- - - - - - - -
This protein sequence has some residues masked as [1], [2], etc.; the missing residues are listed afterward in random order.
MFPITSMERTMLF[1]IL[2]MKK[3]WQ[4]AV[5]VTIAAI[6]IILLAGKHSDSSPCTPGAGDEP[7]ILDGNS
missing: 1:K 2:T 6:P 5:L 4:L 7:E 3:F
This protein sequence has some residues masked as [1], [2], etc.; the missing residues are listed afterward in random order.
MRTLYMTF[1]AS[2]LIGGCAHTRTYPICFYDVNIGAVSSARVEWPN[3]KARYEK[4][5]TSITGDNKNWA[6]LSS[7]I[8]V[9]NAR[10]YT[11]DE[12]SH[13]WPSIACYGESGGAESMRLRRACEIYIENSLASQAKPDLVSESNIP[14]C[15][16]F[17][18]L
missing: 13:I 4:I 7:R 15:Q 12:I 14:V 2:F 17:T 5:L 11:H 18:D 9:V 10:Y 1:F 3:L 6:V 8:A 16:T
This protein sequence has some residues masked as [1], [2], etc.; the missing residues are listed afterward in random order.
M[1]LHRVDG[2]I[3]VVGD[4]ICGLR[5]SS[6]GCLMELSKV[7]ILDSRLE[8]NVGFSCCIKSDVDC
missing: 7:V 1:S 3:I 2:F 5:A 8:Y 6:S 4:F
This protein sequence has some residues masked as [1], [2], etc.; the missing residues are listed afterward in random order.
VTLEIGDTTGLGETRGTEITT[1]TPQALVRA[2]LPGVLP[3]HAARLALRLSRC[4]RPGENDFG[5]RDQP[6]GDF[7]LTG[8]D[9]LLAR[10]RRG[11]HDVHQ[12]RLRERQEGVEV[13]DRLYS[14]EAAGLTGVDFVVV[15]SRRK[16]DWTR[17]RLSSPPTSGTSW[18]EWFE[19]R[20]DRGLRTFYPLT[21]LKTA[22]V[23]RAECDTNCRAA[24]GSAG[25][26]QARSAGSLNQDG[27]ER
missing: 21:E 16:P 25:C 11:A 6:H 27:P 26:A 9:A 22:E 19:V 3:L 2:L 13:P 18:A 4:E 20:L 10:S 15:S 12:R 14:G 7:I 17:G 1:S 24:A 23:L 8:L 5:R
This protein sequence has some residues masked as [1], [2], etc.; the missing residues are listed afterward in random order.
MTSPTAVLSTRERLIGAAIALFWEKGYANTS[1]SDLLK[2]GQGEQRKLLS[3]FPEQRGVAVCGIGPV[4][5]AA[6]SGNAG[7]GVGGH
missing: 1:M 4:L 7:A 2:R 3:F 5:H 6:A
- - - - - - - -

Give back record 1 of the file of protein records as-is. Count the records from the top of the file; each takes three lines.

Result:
This protein sequence has some residues masked as [1], [2], etc.; the missing residues are listed afterward in random order.
MFPITSMERTMLF[1]IL[2]MKK[3]WQ[4]AV[5]VTIAAI[6]IILLAGKHSDSSPCTPGAGDEP[7]ILDGNS
missing: 1:K 2:T 6:P 5:L 4:L 7:E 3:F